Spotlight on The Girl Who Wrote in Silk by Kelli Estes

The Girl Who Wrote in Silk


Title: The Girl Who Wrote in Silk
Author: Kelli Estes
Publisher: Sourcebooks Landmark
Publication Date: July 7, 2015
Genres: General Fiction, Historical



While exploring her aunt’s island estate, Inara Erickson is captivated
by an elaborately stitched piece of fabric hidden in the house. The
truth behind the silk sleeve dated back to 1886, when Mei Lien, the
lone survivor of a cruel purge of the Chinese in Seattle found refuge
on the island and shared her tragic experience by embroidering it.

The lives of Inara Erickson and Mei Lien are intertwined through the
sleeve that holds centuries of secrets. After uncovering the truth,
Inara must make an impossible choice: share the secret and shake her
family to its core or keep the secret hidden and dishonor Mei Lein.



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An Excerpt from The Girl Who Wrote in Silk


Sunday, February 7, 1886 — just past sunset
Puget Sound, Washington Territory

Liu Mei Lien felt the steamship shudder beneath her feet and wondered if the quaking of her own body had caused it.

“You don’t have a choice,” Father hissed. Before she knew what was happening he’d prodded her to the ship’s cold metal railing. “Climb up, Mei Lien.”

She looked at him in horror. Obeying him was something she always did without question. But this? “I can’t.” She pressed a hand to where her heart pounded in her chest and felt the coin purse under her bindings. “Please!”

His face hardened. “Do not disappoint me, Daughter. Do it. Now!”

His tone made her fear recede long enough for her to hear her own voice of reason. It told her Father was right. She had no other choice.

Shaking, she climbed up on the railing to sit at the top, her hands holding tight to the wet metal bar. Beneath her right palm she felt a pockmark where someone had painted over an old chip. She wondered if that was the last thing she’d touch before death.

Before Mei Lien could say another word, Father placed his palms at the small of her back and pushed her off the steamship.

“Bà ba!” she screamed, the words echoing all the way down. Then she felt her breath leave her as she hit the freezing cold water. Icy fingers dragged her down, into the void below.

Somehow she found the strength to fight. Kicking and clawing at the water, she dragged herself upward, her lungs on fire.

As her head broke through the surface she dragged in lungsful of air between wracking coughs. When she managed to wipe the water away from her eyes with her fingers she saw the ship passing dangerously close. Father stood at the railing but his back was to her, as if he hadn’t just cruelly pushed his only child to what could be her death.

A wave splashed over her face and she felt herself sinking down again. This time her limbs felt stiff and her muscles were starting to cramp in the near-freezing water. Instinct took over, making her feet kick as she dragged her body away from the ship with her arms, as Father had taught her all those years ago. She shut off her mind and swam, with no idea of what she might be heading toward.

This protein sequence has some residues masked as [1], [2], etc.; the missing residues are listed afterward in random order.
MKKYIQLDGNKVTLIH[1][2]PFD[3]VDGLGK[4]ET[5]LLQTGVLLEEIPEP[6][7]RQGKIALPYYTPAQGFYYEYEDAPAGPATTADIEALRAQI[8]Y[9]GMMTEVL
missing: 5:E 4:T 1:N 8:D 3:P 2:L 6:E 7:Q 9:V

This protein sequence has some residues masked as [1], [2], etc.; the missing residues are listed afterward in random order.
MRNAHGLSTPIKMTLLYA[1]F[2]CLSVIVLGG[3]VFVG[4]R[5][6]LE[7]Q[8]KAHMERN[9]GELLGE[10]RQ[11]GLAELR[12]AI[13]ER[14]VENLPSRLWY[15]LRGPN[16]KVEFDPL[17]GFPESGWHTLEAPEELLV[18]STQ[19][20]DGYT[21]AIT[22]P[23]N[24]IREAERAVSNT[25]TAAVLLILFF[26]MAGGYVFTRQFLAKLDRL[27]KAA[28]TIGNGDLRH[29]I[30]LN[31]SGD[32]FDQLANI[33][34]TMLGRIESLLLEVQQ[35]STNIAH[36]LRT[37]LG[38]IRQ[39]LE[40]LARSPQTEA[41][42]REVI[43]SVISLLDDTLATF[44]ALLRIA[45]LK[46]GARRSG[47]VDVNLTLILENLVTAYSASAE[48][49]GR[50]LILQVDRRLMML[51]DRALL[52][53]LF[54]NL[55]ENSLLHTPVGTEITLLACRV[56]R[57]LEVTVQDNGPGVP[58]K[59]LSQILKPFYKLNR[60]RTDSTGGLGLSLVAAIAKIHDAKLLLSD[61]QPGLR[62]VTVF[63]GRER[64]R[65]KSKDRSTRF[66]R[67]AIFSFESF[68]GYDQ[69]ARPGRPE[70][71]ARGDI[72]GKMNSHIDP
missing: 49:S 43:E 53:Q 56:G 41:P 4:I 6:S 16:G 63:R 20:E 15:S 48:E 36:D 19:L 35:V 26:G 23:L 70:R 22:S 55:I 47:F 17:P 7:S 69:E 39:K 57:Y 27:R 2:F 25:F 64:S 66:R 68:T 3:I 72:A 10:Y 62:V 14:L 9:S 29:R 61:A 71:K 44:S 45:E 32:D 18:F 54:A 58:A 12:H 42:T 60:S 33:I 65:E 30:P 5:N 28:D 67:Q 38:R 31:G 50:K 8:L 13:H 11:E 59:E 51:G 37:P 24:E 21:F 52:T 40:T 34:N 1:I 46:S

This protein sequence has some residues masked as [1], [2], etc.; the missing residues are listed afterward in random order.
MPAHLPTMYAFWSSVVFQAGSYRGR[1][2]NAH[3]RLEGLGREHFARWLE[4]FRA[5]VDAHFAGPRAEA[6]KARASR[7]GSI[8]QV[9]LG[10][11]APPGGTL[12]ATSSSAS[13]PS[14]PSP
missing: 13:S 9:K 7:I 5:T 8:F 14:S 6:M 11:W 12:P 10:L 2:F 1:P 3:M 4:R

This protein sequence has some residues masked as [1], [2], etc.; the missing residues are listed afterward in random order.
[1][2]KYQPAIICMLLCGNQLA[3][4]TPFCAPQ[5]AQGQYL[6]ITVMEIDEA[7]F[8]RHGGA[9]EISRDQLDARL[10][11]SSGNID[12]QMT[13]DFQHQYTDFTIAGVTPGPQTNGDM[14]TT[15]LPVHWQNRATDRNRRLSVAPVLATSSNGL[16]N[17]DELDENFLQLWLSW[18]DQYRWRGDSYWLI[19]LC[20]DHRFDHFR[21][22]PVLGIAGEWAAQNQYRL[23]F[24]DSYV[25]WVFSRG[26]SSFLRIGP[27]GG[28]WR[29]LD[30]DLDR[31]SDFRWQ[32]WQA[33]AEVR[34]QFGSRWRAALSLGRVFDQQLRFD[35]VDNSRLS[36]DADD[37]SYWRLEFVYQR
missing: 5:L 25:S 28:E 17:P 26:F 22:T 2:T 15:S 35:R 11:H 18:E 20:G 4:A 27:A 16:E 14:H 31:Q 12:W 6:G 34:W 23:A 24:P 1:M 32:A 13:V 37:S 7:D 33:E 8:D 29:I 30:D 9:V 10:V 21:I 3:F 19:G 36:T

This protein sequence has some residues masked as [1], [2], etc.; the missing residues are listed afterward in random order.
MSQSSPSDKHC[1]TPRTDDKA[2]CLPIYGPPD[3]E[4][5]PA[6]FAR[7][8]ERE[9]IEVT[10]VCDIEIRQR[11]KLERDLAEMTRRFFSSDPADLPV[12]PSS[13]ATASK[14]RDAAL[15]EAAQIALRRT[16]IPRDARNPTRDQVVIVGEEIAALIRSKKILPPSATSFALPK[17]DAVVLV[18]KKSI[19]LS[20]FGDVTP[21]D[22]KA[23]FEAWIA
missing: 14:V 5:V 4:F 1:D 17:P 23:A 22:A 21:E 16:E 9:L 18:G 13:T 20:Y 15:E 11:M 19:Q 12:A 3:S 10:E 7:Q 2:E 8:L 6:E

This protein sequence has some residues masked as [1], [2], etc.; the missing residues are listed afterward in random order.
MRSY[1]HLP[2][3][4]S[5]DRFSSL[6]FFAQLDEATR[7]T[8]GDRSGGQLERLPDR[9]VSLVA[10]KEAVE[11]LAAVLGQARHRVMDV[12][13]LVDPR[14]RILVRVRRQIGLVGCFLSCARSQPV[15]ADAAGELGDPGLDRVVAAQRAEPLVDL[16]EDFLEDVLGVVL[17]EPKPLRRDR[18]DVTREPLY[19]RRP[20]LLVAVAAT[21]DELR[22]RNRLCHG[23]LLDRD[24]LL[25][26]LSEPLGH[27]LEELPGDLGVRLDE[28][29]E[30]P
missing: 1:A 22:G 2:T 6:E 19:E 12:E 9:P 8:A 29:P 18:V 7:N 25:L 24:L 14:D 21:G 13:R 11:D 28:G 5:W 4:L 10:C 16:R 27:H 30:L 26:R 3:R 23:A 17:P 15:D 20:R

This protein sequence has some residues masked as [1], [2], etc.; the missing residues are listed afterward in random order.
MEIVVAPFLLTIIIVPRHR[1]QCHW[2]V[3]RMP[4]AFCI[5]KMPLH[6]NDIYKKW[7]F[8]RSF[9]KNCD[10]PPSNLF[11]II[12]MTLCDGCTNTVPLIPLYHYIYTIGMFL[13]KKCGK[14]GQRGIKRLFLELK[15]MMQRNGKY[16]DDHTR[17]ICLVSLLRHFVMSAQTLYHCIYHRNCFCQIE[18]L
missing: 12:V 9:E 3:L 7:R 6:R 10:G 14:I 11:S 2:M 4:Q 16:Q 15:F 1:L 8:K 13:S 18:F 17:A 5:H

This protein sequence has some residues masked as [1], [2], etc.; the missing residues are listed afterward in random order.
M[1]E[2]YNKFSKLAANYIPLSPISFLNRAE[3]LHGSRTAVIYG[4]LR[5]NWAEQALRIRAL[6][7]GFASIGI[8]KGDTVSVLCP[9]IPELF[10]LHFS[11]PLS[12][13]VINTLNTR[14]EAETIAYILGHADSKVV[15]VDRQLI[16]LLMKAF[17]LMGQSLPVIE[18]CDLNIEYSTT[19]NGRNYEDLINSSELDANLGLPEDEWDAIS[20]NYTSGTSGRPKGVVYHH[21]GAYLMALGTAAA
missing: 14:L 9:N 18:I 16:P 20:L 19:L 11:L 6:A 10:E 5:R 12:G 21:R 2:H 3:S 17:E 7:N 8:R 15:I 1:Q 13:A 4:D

Mei Lien’s head pounded from the cold. With each kick her limbs ached to rest, to give in to the pull from below that promised ease and warmth.

She looked one last time toward the ship but it was little more than a distant blur of light growing smaller.

Her family was gone from her. Her life was gone from her. If she gave into the pull of the water, what would it matter?

She stopped trying to fight and let herself fall into the water’s frigid grasp, willing it to carry her to the spirit world. She even saw death coming. It rose out of the water as a huge black sea monster, one glaring yellow eye boring into her aching head. Just as the monster grabbed her, she felt the void take over her mind.

She welcomed it.


About the Author

Kelli EstesKelli Estes grew up in the apple country of Eastern Washington before attending Arizona State University where she learned she’d be happiest living near the water, so she moved to Seattle after graduation. Today she lives in a Seattle suburb with her husband and two sons. When not writing, Kelli loves volunteering at her kids’ schools, reading (of course!), traveling (or playing tourist in Seattle), dining out, exercising (because of all the dining), and learning about health and nutrition. Find her at, or


“A powerful debut that proves the threads that interweave our lives can
withstand time and any tide, and bind our hearts forever”—Susanna Kearsley,
New York Times bestselling author of A Desperate Fortune and The Firebird

The Girl Who Wrote in Silk is a beautiful, elegiac novel, as finely and
delicately woven as the title suggests. Kelli Estes spins a spellbinding
tale that illuminates the past in all its brutality and beauty, and
the humanity that binds us all together.” – Susan Wiggs, New York Times
bestselling author of The Beekeeper’s Ball